CreativityStrategy & Marketing

Your Logo: What Makes it Great?

There’s a number of sites out there comparing church logos. And as you look over the logos, it’s good to compare how your logo stands up – particularly if you’re a church or nonprofit organization.  Some of the questions you should be asking about your logo are:

1.  Is it simple and easy to understand?
2.  Is it a good visual expression of our brand story?  (Who we are, and what we do?)
3.  Will it transfer well across all media – for instance, will it look good on a sign, a t-shirt, fax, website, coffee mug – anywhere the logo could end up?
4.  Does it work in both color and black and white?
5.  What keywords best describe you?

Remember that your logo isn’t your brand.  Your brand is the compelling story that surrounds your church, ministry, or organization.  (The perception people have – “What do they think when they think of you?”)

Then the logo becomes the visual expression of that brand story.

If seeing these causes you to re-consider your own logo, let me know.  I’d love to hear other questions you should consider, and what frustrates you about your current logo design.

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  1. To expand on #2, your logo should show what you’re like. That’s why it is imperative you spend time, before sketches are ever even thought about, to spend time talking through and uncovering your church’s -unique- personality.

    We start in black and white not so much to make sure it works in every form, but to make sure we focus on concept. It has to communication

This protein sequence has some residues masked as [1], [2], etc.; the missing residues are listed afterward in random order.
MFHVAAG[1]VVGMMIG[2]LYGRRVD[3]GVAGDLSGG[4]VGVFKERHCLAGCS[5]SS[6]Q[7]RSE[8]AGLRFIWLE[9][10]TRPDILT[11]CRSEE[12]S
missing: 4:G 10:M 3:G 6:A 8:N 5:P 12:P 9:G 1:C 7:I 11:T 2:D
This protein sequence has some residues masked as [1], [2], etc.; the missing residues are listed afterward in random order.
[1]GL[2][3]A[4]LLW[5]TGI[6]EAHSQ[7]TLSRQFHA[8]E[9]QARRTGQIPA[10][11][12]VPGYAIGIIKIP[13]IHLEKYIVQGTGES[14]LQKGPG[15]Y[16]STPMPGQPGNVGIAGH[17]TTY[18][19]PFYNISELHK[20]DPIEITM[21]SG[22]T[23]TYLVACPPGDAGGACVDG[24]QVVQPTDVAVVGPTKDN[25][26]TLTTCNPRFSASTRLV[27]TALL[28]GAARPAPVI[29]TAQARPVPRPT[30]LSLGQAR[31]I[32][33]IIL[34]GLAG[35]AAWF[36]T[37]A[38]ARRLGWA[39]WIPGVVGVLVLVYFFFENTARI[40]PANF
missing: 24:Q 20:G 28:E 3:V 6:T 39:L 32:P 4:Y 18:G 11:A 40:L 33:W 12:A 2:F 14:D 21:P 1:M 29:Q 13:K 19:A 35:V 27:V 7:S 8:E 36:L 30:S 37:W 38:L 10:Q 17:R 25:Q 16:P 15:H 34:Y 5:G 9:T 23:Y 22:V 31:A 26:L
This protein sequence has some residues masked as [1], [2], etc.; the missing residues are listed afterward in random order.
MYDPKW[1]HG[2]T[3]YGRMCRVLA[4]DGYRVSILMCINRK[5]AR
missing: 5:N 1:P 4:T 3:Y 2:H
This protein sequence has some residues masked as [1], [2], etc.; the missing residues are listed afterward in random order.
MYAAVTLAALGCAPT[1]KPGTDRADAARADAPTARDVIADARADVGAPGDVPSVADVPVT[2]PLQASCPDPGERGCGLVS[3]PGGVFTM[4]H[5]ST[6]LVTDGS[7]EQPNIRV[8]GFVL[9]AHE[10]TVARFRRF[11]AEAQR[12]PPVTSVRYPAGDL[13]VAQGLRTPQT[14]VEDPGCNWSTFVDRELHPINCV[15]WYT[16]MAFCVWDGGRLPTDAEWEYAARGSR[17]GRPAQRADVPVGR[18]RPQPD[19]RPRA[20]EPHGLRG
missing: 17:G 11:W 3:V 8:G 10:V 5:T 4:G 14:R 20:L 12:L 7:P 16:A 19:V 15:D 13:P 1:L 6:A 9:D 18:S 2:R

While your logo is not your brand, it is important to recognize that your logo is the root and foundation of your brand. There are many things to consider when talking about “brand” but your logo is the outward expression of all them.

    Which comes first, the chicken or the egg? Start with your logo. If you work with someone who follows a process that uncovers who you are and what you are like as a church, that process alone will be worth the dollars spent.

  2. Be careful of an overemphasis on  the symbol component of a logo. The Christian offering is generally visually intangible and is therefore a big ask to encapsulate in a single symbol. You may be better served playing it safe with a font based logo (logotype) than an using a symbol that poorly or even negatively represents you.

    Font based logos are generally less limiting and can be more readily integrated with other visual branding elements. You’d be in good company too: Microsoft,  Prada, Cartier, Sony, Facebook, Flickr, Google, Coca-Cola, FedEx etc.

    Remember the best branding for churches is a great people experience. The best logo in the world won’t repair a bad experience.

  3. I was finding it frustrating that after comming up with our design logo, that we’d always run into a similar design already in use. I guess with millions of design out there, you just have to settle with one that best follows the criteria, and not worry that much of trying to be totally original? What do you think?

  4. Pingback: Batman Logo

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